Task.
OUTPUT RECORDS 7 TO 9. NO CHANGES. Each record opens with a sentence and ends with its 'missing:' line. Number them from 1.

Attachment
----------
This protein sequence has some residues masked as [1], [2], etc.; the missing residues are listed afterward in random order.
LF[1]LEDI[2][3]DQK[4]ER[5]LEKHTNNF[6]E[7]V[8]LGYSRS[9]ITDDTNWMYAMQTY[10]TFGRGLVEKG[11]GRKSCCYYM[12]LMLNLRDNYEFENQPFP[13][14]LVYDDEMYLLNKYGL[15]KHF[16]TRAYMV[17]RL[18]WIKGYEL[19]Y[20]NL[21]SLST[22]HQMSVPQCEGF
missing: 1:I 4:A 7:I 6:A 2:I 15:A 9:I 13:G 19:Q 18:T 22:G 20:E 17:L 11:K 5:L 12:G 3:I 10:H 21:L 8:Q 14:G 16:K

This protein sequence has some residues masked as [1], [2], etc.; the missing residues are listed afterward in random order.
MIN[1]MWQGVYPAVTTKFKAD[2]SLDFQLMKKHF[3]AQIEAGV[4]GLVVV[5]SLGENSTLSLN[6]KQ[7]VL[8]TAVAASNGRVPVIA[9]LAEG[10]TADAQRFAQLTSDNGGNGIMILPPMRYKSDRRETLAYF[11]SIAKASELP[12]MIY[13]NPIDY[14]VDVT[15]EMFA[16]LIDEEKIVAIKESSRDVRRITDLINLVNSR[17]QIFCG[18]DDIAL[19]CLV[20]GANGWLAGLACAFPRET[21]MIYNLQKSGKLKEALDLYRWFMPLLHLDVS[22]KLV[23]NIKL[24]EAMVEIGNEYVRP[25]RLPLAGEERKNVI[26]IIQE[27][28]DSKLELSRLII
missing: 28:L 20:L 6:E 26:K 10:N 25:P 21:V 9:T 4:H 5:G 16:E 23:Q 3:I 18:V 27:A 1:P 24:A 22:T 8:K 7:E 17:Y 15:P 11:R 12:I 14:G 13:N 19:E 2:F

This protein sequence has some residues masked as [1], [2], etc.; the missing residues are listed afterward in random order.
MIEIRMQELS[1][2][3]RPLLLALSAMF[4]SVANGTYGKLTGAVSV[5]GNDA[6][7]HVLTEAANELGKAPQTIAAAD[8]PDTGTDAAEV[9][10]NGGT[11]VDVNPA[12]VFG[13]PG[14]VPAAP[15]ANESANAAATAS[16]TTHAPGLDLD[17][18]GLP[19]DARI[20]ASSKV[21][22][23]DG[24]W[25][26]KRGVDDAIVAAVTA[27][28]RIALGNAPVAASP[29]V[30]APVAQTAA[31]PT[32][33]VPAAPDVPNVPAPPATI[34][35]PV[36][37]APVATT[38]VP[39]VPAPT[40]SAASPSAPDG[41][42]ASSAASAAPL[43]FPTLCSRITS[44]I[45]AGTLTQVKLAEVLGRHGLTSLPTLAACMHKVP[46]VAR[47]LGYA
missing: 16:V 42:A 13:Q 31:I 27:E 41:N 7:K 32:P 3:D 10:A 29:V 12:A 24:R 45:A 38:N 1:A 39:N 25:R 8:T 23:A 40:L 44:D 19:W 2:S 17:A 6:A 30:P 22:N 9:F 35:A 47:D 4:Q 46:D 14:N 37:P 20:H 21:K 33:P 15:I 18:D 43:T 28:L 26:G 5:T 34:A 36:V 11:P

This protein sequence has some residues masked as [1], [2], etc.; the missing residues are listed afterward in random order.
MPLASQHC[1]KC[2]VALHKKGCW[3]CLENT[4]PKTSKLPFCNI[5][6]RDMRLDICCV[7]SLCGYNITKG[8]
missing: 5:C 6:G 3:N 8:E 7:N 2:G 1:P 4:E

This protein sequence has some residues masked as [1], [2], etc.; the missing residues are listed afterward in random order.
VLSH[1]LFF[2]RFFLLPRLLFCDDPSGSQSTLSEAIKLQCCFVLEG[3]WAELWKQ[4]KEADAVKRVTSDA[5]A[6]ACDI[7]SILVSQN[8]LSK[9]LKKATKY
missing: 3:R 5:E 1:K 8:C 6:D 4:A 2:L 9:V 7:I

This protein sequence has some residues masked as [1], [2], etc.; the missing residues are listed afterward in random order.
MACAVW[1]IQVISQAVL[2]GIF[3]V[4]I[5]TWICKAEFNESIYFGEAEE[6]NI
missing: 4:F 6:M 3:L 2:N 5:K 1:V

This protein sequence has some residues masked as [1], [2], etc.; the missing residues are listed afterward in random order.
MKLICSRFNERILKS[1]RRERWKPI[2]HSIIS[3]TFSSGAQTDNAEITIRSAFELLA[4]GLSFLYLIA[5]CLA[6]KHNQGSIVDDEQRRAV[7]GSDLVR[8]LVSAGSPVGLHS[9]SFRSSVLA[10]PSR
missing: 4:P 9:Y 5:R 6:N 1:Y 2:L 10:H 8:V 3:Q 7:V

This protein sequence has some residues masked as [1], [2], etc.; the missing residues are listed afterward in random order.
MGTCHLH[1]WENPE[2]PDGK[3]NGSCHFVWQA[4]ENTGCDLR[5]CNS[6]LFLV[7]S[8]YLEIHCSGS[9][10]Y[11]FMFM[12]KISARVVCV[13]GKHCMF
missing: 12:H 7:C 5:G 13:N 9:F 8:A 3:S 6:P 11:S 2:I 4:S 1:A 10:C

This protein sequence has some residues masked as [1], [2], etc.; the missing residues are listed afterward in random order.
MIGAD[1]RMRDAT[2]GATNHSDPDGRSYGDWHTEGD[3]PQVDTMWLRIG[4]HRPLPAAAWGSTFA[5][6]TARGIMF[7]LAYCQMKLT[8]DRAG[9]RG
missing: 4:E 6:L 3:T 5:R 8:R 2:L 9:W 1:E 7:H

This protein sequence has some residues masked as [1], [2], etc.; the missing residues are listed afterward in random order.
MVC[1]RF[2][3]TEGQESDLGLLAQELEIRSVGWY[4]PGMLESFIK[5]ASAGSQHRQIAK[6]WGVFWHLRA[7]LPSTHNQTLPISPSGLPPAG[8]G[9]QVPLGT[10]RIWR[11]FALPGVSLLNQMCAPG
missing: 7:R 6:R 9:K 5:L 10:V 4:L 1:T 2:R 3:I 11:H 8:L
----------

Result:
This protein sequence has some residues masked as [1], [2], etc.; the missing residues are listed afterward in random order.
MKLICSRFNERILKS[1]RRERWKPI[2]HSIIS[3]TFSSGAQTDNAEITIRSAFELLA[4]GLSFLYLIA[5]CLA[6]KHNQGSIVDDEQRRAV[7]GSDLVR[8]LVSAGSPVGLHS[9]SFRSSVLA[10]PSR
missing: 4:P 9:Y 5:R 6:N 1:Y 2:L 10:H 8:V 3:Q 7:V

This protein sequence has some residues masked as [1], [2], etc.; the missing residues are listed afterward in random order.
MGTCHLH[1]WENPE[2]PDGK[3]NGSCHFVWQA[4]ENTGCDLR[5]CNS[6]LFLV[7]S[8]YLEIHCSGS[9][10]Y[11]FMFM[12]KISARVVCV[13]GKHCMF
missing: 12:H 7:C 5:G 13:N 9:F 8:A 3:S 6:P 11:S 2:I 4:S 1:A 10:C

This protein sequence has some residues masked as [1], [2], etc.; the missing residues are listed afterward in random order.
MIGAD[1]RMRDAT[2]GATNHSDPDGRSYGDWHTEGD[3]PQVDTMWLRIG[4]HRPLPAAAWGSTFA[5][6]TARGIMF[7]LAYCQMKLT[8]DRAG[9]RG
missing: 4:E 6:L 3:T 5:R 8:R 2:L 9:W 1:E 7:H